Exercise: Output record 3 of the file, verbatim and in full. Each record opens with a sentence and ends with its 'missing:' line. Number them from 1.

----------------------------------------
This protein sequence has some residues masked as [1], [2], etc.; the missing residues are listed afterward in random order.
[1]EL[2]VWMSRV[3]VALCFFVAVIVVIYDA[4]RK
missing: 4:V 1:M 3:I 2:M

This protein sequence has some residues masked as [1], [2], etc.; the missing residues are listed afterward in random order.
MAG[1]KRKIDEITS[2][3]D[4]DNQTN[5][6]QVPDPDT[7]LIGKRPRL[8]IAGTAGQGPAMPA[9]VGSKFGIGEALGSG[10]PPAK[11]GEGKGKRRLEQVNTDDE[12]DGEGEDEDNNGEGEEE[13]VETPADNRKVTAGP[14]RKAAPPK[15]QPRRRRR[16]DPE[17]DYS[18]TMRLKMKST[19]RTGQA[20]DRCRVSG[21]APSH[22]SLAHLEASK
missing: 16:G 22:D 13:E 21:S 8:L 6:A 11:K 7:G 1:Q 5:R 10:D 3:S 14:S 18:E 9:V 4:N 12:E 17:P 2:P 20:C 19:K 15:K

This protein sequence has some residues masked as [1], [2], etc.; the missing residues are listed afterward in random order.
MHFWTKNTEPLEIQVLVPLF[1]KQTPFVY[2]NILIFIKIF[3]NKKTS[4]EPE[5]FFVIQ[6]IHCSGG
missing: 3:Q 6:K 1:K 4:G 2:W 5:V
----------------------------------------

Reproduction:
This protein sequence has some residues masked as [1], [2], etc.; the missing residues are listed afterward in random order.
MHFWTKNTEPLEIQVLVPLF[1]KQTPFVY[2]NILIFIKIF[3]NKKTS[4]EPE[5]FFVIQ[6]IHCSGG
missing: 3:Q 6:K 1:K 4:G 2:W 5:V